The narrative at Barcelona remains substantially about short and medium haul and the main protagonists continue to be Europe's leading LCCs. However, there is an emerging sub-plot, albeit one that remains in the background for now. This concerns the global super-connectors, who aim to turn Barcelona's paucity of long haul destinations to their advantage.
Traffic growth at Barcelona was strong before the global financial crisis, but slumped in 2008 and 2009. It bounced back quickly in 2010 and 2011, before the demise of Spanair interrupted the resumption of rapid growth. After various twists and turns in the traffic growth path of the three leading airlines at Barcelona, all three now look ready to battle hard, particularly for business passengers.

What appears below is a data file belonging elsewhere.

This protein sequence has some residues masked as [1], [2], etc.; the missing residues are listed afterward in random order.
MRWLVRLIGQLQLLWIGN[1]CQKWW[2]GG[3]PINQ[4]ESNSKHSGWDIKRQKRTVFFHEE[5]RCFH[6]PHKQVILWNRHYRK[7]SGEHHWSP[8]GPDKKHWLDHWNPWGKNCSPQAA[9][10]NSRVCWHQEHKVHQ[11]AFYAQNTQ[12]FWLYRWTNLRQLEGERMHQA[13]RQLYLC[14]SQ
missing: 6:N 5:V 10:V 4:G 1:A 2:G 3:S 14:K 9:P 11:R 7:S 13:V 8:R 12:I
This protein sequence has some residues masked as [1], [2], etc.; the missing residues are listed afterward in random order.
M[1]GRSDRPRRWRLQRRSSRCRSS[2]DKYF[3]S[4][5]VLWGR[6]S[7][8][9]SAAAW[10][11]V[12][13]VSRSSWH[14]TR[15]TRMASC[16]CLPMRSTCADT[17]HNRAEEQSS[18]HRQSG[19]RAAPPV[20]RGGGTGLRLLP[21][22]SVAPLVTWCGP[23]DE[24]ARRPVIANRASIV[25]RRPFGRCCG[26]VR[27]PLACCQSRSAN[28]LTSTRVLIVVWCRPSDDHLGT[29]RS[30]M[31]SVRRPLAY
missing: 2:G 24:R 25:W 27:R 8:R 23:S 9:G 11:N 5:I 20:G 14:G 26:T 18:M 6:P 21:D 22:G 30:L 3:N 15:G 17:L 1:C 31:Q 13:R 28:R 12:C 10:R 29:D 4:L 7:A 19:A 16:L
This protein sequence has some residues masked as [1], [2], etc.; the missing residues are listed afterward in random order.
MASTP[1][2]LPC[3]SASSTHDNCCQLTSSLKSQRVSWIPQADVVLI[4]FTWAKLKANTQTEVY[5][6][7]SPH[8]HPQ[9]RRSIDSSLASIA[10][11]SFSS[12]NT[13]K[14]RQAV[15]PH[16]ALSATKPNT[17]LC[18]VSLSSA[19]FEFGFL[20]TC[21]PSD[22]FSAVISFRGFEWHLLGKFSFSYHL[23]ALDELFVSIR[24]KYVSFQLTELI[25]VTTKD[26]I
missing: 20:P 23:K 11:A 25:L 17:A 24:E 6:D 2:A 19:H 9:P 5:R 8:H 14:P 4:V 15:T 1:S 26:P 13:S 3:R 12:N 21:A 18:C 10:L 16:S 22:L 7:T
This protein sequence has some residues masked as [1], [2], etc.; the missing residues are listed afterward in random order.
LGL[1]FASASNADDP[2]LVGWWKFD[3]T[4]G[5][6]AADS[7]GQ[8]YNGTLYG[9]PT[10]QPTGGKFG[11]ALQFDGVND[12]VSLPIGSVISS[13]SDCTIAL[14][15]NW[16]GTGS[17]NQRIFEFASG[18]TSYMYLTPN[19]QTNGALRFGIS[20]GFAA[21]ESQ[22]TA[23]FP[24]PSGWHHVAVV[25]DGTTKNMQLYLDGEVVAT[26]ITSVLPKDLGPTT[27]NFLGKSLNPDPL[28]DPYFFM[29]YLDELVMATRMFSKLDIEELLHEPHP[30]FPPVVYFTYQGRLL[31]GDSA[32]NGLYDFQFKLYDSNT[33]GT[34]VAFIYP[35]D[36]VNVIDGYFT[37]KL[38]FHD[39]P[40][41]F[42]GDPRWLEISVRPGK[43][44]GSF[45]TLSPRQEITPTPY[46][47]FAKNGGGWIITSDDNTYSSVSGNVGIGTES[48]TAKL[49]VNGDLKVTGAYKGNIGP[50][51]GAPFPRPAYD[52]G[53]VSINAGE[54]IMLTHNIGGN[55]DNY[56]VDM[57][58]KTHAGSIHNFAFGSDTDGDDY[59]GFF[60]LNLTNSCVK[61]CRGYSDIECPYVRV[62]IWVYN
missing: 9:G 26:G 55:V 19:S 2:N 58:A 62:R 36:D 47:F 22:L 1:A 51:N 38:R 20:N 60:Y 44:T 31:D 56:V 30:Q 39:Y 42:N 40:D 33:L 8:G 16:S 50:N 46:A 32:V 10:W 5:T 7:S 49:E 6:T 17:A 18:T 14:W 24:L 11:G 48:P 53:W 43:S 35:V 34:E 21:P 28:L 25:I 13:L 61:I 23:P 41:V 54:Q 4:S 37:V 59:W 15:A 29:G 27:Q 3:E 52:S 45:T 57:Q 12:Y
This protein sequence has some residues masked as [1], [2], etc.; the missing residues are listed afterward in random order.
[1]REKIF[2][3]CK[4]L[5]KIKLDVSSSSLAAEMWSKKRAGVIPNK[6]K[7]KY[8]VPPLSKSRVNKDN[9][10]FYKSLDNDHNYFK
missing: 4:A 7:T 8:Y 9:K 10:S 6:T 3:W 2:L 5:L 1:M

The International Air Cargo Association (TIACA) announced new leadership, effective 21 May when current Chairman Oliver Evans and Vice Chairman Enno Osinga retire.
Sanjiv Edward, Head of Cargo Business at Delhi International Airport has been named as the next Chairman of TIACA, with Sebastiaan Scholte, CEO of Jan de Rijk Logistics named Vice Chairman. TIACA provided the following biographical notes:
* Sanjiv Edward has worked in the aviation industry for over 18 years, including more than a decade with British Airways. He completed his Executive Management Studies from the Oxford Brookes University and also served as a member of the high level Working Group constituted by the Ministry of Civil Aviation, India to formulate the Air Cargo Policy for India. He is one of the founding members of the Air Cargo Forum India and heads its Innovation Group.